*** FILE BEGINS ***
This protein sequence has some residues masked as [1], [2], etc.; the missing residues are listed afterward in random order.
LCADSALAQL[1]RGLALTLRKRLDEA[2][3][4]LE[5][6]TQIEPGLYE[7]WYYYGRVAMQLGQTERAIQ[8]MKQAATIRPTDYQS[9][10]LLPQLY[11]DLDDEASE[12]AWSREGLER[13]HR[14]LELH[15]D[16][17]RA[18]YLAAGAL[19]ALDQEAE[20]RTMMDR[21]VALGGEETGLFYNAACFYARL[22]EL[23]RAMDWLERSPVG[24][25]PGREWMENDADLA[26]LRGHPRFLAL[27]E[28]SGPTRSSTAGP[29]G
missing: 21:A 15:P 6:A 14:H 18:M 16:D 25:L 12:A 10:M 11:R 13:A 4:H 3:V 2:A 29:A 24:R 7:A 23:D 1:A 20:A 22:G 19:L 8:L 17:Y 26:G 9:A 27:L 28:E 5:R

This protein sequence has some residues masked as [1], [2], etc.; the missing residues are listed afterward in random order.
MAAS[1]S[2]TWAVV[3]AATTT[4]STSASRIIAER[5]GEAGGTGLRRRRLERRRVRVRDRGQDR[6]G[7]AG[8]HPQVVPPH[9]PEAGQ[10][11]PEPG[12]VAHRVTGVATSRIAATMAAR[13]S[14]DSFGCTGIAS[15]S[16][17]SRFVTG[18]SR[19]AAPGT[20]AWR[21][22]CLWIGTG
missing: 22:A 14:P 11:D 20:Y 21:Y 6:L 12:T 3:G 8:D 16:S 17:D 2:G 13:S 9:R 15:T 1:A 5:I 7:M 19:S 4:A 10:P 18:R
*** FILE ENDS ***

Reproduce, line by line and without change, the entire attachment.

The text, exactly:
This protein sequence has some residues masked as [1], [2], etc.; the missing residues are listed afterward in random order.
LCADSALAQL[1]RGLALTLRKRLDEA[2][3][4]LE[5][6]TQIEPGLYE[7]WYYYGRVAMQLGQTERAIQ[8]MKQAATIRPTDYQS[9][10]LLPQLY[11]DLDDEASE[12]AWSREGLER[13]HR[14]LELH[15]D[16][17]RA[18]YLAAGAL[19]ALDQEAE[20]RTMMDR[21]VALGGEETGLFYNAACFYARL[22]EL[23]RAMDWLERSPVG[24][25]PGREWMENDADLA[26]LRGHPRFLAL[27]E[28]SGPTRSSTAGP[29]G
missing: 21:A 15:P 6:A 14:H 18:M 16:D 25:L 12:A 10:M 11:R 13:A 4:H 3:V 2:A 29:A 24:R 7:A 23:D 1:A 20:A 22:G 19:L 8:L 17:Y 26:G 9:A 27:L 28:E 5:R

This protein sequence has some residues masked as [1], [2], etc.; the missing residues are listed afterward in random order.
MAAS[1]S[2]TWAVV[3]AATTT[4]STSASRIIAER[5]GEAGGTGLRRRRLERRRVRVRDRGQDR[6]G[7]AG[8]HPQVVPPH[9]PEAGQ[10][11]PEPG[12]VAHRVTGVATSRIAATMAAR[13]S[14]DSFGCTGIAS[15]S[16][17]SRFVTG[18]SR[19]AAPGT[20]AWR[21][22]CLWIGTG
missing: 22:A 14:P 11:D 20:Y 21:Y 6:L 12:T 3:G 8:D 16:S 17:D 2:G 13:S 9:R 15:T 1:A 5:I 7:M 19:S 4:A 10:P 18:R